They say you can’t go home again. I say that’s 100% false. After four months on exchange and six months away from home, I flew back to Toronto in mid-December. And it was WONDERFUL.
I knew before I went home for the holidays that I had been a bit homesick, but I didn’t realize just how homesick I was until my plane dropped me back on Canadian soil, and I felt instantly happy. I got off the plane smiling like crazy and (ok, this is pretty embarrassing),I even teared up a little bit when I saw the ‘Welcome to Canada’ sign at the airport.
My crazy emotions could probably have been chalked up mostly to sleep deprivation (I had been awake for 40 odd hours because of travel delays) but I was also really happy to be back in Toronto. Because really, there’s nothing like home. Squeezing your friends and family in too-tight hugs, getting to go to your favourite restaurants again, not feeling a little bit confused and out of place all the time – it’s all great.
But it’s also pretty weird. Six months isn’t a huge amount of time to be away from home, but it is long enough that it seems strange to be back at first. And the strangest thing is how little anything seems to have changed while you were away.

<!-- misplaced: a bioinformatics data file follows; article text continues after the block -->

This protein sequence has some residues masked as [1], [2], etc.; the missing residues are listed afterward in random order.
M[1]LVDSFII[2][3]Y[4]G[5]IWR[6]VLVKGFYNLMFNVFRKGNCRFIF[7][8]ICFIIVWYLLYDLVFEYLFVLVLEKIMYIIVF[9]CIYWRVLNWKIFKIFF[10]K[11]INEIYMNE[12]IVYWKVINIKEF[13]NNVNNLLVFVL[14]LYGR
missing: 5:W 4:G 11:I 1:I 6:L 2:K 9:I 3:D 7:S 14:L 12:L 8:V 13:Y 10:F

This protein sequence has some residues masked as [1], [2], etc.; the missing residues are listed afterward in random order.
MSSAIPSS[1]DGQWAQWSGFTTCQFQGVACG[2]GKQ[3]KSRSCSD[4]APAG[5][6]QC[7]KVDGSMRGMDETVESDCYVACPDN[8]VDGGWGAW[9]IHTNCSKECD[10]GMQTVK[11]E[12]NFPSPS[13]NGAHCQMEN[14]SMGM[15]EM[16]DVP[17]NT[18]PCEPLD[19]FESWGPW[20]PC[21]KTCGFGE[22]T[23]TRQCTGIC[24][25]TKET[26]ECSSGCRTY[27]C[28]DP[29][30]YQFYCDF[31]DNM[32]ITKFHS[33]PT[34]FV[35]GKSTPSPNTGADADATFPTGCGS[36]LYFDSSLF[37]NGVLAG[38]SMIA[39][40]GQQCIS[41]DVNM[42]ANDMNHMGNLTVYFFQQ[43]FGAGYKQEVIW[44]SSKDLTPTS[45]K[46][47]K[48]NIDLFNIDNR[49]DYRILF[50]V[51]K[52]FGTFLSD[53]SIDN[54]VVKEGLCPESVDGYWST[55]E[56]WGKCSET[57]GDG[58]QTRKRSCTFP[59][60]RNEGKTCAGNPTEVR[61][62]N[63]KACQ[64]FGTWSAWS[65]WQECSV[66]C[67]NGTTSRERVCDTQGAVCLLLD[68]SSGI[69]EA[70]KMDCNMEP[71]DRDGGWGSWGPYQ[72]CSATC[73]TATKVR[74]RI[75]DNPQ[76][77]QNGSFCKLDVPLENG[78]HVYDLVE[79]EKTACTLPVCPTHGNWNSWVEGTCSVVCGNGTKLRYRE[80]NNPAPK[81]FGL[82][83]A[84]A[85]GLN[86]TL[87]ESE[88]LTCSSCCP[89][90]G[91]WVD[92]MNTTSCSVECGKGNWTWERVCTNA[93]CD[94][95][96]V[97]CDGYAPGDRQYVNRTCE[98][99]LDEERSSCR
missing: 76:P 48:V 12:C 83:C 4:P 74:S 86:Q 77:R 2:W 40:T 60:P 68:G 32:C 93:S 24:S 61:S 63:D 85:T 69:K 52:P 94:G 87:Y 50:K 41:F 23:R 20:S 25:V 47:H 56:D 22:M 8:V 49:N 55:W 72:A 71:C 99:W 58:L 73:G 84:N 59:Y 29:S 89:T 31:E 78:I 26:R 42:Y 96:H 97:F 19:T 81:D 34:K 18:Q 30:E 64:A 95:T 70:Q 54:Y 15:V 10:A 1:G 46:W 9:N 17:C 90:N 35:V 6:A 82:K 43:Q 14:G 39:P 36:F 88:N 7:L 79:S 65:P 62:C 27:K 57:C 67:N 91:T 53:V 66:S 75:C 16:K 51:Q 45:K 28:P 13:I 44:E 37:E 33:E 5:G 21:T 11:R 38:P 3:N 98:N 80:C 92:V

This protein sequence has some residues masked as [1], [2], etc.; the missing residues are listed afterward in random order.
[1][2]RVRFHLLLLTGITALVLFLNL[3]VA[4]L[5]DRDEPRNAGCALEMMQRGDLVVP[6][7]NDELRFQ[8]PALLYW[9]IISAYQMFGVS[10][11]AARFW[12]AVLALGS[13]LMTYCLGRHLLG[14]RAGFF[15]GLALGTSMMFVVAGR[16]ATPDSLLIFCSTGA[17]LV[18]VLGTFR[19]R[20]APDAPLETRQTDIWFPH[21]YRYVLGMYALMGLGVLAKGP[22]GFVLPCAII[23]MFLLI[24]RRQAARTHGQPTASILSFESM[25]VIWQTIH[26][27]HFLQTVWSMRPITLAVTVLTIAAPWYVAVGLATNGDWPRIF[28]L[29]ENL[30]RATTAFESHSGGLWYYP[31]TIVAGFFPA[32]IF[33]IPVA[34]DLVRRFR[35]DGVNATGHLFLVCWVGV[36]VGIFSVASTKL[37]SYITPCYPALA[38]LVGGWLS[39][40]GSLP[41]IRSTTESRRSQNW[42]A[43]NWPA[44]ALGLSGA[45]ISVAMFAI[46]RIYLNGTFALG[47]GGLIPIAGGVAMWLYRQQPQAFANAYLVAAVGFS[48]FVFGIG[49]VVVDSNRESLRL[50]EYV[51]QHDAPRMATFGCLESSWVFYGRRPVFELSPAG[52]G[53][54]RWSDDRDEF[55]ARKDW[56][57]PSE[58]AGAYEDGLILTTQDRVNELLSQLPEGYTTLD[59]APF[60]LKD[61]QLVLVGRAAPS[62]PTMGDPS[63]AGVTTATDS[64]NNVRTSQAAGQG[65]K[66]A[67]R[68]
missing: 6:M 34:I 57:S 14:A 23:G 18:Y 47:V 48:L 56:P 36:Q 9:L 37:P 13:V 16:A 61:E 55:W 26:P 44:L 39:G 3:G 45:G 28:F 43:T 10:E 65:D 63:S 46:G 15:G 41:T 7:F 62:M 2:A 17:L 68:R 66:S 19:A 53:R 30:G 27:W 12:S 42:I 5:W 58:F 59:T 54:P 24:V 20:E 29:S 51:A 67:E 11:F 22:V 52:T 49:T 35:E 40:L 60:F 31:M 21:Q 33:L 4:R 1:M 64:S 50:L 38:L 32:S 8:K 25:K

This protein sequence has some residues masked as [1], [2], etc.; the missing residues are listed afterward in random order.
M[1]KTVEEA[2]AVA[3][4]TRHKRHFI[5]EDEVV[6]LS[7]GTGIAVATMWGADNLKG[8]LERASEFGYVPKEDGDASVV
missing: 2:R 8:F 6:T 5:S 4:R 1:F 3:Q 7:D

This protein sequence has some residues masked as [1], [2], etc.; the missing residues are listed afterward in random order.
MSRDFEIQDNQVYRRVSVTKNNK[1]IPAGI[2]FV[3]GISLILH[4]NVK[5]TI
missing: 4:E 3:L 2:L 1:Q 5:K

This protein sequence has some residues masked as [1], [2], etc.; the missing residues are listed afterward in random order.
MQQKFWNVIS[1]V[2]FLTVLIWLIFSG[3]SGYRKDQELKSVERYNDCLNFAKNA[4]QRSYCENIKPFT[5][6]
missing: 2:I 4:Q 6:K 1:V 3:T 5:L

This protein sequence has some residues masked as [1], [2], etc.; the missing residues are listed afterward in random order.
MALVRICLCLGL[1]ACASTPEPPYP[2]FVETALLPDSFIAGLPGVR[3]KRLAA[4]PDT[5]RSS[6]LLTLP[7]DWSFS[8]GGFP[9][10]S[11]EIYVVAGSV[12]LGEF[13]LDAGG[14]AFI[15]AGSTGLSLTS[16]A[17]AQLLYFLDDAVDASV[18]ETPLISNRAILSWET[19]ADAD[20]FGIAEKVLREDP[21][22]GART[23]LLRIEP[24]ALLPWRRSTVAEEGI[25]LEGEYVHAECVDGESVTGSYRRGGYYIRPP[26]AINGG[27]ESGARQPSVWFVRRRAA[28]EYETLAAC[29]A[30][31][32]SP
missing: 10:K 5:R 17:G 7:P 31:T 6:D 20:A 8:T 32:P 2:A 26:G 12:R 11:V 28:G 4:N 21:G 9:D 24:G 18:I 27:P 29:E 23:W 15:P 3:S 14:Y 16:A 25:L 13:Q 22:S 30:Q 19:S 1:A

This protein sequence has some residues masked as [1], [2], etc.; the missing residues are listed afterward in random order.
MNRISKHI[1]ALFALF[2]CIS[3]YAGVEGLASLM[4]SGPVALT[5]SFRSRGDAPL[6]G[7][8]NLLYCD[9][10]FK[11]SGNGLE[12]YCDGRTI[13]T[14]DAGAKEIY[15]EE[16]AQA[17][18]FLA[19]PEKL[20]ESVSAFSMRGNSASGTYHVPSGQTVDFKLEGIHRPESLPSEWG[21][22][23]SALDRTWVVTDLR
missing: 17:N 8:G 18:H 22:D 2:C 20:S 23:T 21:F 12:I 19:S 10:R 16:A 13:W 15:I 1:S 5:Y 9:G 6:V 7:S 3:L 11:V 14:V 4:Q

I assumed that I had missed out on some major changes, or some big, momentous events while I was away. But as soon as I got off the subway from the airport and started walking to my old apartment, where I was staying with my old roommates, I realized everything was EXACTLY the same. Same buildings. Same roommates. Same weird neighbours. It felt like I hadn’t gone away at all.
In some ways, it’s really great to feel like you’ve never been away. You feel like it’s only been a few days away from your friends and family, rather than months, and you can jump right back into doing all the things you missed while you were away.
But in other ways, it’s disorienting. It makes the time you spent away seem unreal, and that can feel a bit isolating. Weirdly, I also missed the things about Edinburgh that I found the most foreign when I first got there – the constantly grey skies, the sometimes incomprehensible accents, the cold and aloof customer service.
Even though I had a great time back in Toronto, that disoriented feeling kept niggling away at me. And I didn’t realize until I flew back to Edinburgh what the cause of that feeling was. When the plane touched down in Edinburgh, I didn’t quite tear up (I was a little more emotionally stable after that flight, thank goodness), but I did feel pretty happy to be back.
That’s when I realized that this is one of the coolest things about going on exchange: you get a whole new home out of it. Or maybe it’s more like a home away from home. Whatever it is, it’s a pretty great thing to have.